Assessing Early Stage Cardiovascular Damage

Damaged myocardium following a myocardial infarction. The pale region to the left is fibrotic tissue. (Image: Katerynakon |

A number of assessment tools can be used to determine if a patient is at risk of myocardial damage caused by cardiometabolic disease and/or COVID infection. Many of these tests also reflect the general dysfunction of cellular metabolism that underlies a host of chronic conditions.

Vitamin D3 Level: There are so many good reasons to measure a patient’s level of 25-hydroxyvitamin D (25-OHD) in the blood. Vitamin D3 is important for the prevention and treatment of heart disease and viral infections. It is a simple inverse relationship: if vitamin D is low, risk is higher. Statistically, low vitamin D correlates strongly with COVID risk. Vitamin D also activates many cancer prevention genes; women with high levels of vitamin D3 (60-90 ng/ml) have an 82% lower risk for breast cancer.

Most studies indicate that risk of CVD rises when vitamin D levels drop below 30 ng/ml. Optimal levels for protection against CVD are in the range of 60-90 ng/ml.

GlycoMark: The GlycoMark test measures blood levels of 1,5-Anhydroglucitol (1,5-AG), a glucose-like sugar found in many foods. It is an indicator of the average maximum blood glucose level over the previous 14 days. A sharp decrease in circulating 1,5-AG signals that a patient has frequent post-prandial glucose surges and greater risk.

According to the company that makes the test, two people with similar A1C levels in the 7-8% range may have very different glucose variations throughout a day. Roughly 40% of people with “healthy” A1Cs have persistent glucose spikes, putting them at high risk for cardiometabolic complications.

GlycoMark is an adjunct to standard glucose tests. It is a simple well-validated tool for early detection of glucose dysregulation. A reading of 3 ug/ml or lower indicates potential problems; a reading above 10 indicates better glucose regulation.

Homocysteine: This is a great test to determine if the body has adequate levels of B vitamins, especially B6, B12 and folic acid. Deficiencies in these vitamins often indicate future cardiovascular and cognitive problems, as well as hormone-related diseases, potential birth defects, and many other health challenges.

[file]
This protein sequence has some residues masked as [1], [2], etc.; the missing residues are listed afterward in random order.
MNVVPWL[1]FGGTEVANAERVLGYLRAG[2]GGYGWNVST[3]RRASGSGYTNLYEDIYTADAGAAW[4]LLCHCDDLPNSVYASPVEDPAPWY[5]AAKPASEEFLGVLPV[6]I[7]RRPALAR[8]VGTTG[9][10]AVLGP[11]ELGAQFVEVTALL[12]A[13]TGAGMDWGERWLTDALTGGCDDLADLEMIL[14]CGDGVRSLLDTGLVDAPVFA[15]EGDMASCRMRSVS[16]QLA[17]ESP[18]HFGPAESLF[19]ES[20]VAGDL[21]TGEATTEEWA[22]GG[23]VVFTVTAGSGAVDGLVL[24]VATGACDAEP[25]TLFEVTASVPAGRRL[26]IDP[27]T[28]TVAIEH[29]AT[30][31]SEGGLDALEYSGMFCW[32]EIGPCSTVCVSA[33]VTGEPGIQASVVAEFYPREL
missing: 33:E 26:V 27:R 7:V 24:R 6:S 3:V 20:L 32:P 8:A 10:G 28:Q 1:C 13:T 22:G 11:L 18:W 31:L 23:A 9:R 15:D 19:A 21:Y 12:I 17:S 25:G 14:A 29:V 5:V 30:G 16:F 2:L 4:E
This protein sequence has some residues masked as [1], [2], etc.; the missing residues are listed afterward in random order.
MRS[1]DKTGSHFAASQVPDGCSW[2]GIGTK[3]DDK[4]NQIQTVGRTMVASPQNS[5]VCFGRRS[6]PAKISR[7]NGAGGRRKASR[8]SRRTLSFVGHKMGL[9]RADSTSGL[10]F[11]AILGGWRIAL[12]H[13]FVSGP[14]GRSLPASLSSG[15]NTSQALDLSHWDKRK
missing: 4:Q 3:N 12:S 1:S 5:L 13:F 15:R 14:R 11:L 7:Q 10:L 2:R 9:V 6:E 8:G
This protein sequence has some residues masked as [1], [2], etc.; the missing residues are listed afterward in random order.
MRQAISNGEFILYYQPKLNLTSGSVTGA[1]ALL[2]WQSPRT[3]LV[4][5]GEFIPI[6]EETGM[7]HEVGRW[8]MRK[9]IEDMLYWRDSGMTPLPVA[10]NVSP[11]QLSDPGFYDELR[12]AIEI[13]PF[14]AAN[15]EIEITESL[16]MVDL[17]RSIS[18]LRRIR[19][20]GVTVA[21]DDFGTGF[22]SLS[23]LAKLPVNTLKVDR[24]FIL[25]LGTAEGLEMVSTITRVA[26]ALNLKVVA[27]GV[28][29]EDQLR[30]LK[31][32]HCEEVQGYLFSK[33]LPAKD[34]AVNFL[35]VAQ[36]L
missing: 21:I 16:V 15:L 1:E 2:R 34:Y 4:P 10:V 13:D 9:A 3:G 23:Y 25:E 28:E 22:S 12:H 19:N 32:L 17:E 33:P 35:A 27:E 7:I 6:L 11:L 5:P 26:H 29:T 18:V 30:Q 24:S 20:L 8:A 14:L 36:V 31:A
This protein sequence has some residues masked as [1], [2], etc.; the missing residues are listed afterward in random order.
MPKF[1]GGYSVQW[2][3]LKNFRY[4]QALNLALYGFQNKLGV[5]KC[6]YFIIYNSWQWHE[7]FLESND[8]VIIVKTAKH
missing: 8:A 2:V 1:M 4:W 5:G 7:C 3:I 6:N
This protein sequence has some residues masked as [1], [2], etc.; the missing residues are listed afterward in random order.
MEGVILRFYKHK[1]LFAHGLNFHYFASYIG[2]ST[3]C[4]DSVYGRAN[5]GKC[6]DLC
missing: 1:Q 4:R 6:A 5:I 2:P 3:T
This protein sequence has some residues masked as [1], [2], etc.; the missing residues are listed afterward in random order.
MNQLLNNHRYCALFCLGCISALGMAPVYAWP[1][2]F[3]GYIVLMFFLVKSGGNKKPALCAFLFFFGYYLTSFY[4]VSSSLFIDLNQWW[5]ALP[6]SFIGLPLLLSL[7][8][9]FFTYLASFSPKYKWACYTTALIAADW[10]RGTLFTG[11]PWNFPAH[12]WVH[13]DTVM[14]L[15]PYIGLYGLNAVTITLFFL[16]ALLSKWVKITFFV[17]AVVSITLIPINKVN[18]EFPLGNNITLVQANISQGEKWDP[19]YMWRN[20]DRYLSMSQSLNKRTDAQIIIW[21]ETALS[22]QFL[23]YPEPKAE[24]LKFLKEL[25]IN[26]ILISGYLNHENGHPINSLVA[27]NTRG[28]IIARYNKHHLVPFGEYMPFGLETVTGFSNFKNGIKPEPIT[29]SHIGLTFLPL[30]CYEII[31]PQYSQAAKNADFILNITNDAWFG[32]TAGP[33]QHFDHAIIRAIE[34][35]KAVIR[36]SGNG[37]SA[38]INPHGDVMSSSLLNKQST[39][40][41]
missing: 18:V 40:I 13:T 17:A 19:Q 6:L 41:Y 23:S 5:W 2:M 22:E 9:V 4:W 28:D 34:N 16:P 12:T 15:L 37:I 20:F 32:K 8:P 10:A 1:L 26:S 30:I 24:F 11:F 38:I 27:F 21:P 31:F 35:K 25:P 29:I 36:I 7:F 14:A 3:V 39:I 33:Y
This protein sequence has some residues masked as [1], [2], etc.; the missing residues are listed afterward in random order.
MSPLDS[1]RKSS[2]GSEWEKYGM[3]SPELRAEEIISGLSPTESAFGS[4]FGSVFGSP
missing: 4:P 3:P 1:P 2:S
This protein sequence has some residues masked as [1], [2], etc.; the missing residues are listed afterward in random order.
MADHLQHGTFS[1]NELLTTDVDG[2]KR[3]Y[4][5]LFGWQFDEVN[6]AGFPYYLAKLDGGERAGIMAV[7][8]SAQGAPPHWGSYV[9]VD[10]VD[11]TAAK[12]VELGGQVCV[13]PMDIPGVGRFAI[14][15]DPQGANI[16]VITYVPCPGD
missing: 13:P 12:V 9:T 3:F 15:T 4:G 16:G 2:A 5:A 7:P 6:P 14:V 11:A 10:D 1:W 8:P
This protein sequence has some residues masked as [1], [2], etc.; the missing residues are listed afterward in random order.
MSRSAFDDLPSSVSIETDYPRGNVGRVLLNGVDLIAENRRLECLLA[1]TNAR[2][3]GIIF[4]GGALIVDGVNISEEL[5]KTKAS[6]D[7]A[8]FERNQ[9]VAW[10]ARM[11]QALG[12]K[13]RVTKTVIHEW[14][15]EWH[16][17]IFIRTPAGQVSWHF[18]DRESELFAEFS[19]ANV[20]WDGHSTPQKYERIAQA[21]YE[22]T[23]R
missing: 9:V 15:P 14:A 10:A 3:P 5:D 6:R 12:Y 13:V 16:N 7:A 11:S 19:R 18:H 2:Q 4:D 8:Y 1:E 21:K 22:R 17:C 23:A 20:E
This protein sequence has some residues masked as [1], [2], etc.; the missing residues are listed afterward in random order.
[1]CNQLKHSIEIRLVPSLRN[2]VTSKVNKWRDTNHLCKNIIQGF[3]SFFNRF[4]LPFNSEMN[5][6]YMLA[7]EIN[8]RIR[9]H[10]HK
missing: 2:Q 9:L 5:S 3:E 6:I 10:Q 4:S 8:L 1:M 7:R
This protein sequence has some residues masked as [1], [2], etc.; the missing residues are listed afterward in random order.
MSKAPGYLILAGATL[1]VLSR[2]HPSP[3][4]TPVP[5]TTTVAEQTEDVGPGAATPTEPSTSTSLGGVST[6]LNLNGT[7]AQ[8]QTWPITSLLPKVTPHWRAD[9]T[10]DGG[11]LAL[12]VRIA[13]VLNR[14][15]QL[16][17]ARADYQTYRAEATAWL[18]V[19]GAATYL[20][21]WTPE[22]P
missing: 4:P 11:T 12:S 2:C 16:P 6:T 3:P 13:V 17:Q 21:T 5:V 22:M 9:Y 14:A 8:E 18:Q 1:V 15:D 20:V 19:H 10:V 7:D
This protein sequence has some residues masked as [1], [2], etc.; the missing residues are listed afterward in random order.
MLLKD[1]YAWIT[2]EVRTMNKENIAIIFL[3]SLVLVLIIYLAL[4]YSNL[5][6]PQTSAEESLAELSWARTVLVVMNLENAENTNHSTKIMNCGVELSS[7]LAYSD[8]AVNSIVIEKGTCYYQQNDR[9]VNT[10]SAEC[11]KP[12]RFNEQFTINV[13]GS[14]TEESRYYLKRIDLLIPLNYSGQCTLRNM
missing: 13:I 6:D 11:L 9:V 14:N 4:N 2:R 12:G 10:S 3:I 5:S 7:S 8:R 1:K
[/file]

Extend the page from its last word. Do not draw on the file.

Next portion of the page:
C-Reactive Protein (CRP): Inflammation is a key driver of CVD, along with other chronic diseases and CRP is a reliable indicator of inflammation. It provides an early warning for heart disease and many other chronic problems. Often triggered by the presence of free radicals and oxidative stress, high CRP is an early warning sign for heart disease, cancer, and other illnesses.

8-OHgD test: 8-hydroxy- 2’-deoxyguanosine (8-OHdG) is a byproduct of oxidative damage to guanine bases in DNA, which makes it a good indicator of DNA damage caused by chemical toxins in the air, water or food, as well as various forms of radiation. A high level of 8-OHgD in urine indicates increased oxidative stress, thus providing an early warning of disease. The acceptable or “normal” levels on the 8-OHgD urine test are 43.9+/-42.1 ng/mg creatinine in females, and 29.6+/-24.5 ng/mg creatinine in males.

Galectin-3 (Gal-3): This molecule plays important roles in normal cell adhesion, cell growth, and chemoattraction. However, Gal-3 elevations indicates that something is wrong. High Gal-3 is strongly associated with ventricular remodeling, heart failure, and stroke.  It is also associated with some forms of cancer. Gal-3 is over-expressed on cancer cell surfaces, and actually helps them to stick to one another. It also circulates in the blood, indicating that cancers are attempting to metastasize.

Because it can signal the possibility of multiple diseases, Gal-3 measurement is not a stand-alone diagnostic test for any particular condition. But it is a useful biomarker of chronic inflammation, tissue fibrosis, and possible neoplasia. From a CVD perspective, serum Gal-3 levels below 18 ng/ml are considered low-risk; readings above 25 ng/ml suggest high risk for heart failure

Oximetry: A simple finger oximeter can provide important signals. If oxygen levels are low, the mitochondria do not produce enough energy and cells are not able to function properly. Most finger oximeters use a 100-point scale: the desired level is from 96 to 100.  As oxygen level drops, cellular metabolic problems increase. Vascular damage and vasoconstriction are primary causes of low readings. In some cases, this reflects infection with SARS-CoV-2.

Vascular Endothelial Growth Factor (VEGF): VEGF is a signal protein that stimulates the growth of new blood vessels in response to low levels of oxygen. It can also produce a profound increase in vascular permeability and edema. Over- and under-expression of VEGF can both create problems. Too much VEGF can lead to excess vessel growth and excess permeability of capillaries. Too little can lead to a lack of oxygenation in tissues, which can trigger symptoms of chronic inflammatory response syndrome (CIRS).